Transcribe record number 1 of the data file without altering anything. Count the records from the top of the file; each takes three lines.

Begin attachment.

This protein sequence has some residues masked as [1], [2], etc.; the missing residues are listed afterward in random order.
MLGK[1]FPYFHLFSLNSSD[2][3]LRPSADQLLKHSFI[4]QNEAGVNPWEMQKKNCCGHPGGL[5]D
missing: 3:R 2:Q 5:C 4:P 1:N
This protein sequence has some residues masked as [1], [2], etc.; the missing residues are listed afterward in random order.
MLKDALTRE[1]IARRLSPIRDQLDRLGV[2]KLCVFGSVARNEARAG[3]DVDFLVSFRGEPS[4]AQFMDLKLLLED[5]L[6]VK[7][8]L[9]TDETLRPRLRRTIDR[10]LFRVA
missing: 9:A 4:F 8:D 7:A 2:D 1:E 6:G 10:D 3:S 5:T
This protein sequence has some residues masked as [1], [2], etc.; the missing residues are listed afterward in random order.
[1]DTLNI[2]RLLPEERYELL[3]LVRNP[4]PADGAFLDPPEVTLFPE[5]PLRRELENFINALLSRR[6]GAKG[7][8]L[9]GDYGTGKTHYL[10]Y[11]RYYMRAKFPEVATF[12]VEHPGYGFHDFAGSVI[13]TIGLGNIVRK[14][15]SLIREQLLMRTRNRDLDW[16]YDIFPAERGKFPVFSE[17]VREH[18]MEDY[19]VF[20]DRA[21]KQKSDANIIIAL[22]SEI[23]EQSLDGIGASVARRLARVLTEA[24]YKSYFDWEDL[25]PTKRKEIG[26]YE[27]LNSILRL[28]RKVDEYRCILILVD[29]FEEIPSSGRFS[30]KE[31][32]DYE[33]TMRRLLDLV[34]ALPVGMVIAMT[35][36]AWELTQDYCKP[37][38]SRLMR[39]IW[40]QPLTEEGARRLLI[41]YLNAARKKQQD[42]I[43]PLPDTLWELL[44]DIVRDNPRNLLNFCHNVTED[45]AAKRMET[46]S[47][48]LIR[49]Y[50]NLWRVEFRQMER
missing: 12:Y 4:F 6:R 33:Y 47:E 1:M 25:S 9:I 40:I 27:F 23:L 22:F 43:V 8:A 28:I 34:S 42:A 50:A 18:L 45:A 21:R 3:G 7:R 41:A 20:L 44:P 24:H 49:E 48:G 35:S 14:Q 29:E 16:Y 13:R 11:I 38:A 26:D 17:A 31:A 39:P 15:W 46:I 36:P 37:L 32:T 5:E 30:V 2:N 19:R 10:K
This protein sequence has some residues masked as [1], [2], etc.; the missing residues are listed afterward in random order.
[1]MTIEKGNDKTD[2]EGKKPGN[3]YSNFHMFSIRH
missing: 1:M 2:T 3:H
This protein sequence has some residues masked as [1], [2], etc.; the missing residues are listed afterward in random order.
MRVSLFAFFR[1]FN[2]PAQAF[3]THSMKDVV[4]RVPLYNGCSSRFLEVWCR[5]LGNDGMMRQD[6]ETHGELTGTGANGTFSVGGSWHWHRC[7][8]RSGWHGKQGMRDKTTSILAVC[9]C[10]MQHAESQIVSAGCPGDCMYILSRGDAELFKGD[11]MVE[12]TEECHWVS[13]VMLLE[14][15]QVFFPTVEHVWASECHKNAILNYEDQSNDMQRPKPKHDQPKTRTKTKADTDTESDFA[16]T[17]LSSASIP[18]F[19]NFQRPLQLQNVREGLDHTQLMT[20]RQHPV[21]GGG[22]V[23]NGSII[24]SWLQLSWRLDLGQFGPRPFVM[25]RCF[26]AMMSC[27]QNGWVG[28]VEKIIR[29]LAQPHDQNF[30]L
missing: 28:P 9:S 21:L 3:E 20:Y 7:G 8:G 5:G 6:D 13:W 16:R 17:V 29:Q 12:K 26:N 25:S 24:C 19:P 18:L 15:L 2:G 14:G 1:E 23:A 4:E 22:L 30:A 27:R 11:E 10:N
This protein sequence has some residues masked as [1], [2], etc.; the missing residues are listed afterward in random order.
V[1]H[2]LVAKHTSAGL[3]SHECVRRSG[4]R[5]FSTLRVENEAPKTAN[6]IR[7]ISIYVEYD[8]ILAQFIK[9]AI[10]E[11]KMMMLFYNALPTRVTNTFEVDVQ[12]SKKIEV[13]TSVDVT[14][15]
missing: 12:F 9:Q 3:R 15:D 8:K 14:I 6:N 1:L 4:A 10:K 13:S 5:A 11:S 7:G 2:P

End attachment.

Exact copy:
This protein sequence has some residues masked as [1], [2], etc.; the missing residues are listed afterward in random order.
MLGK[1]FPYFHLFSLNSSD[2][3]LRPSADQLLKHSFI[4]QNEAGVNPWEMQKKNCCGHPGGL[5]D
missing: 3:R 2:Q 5:C 4:P 1:N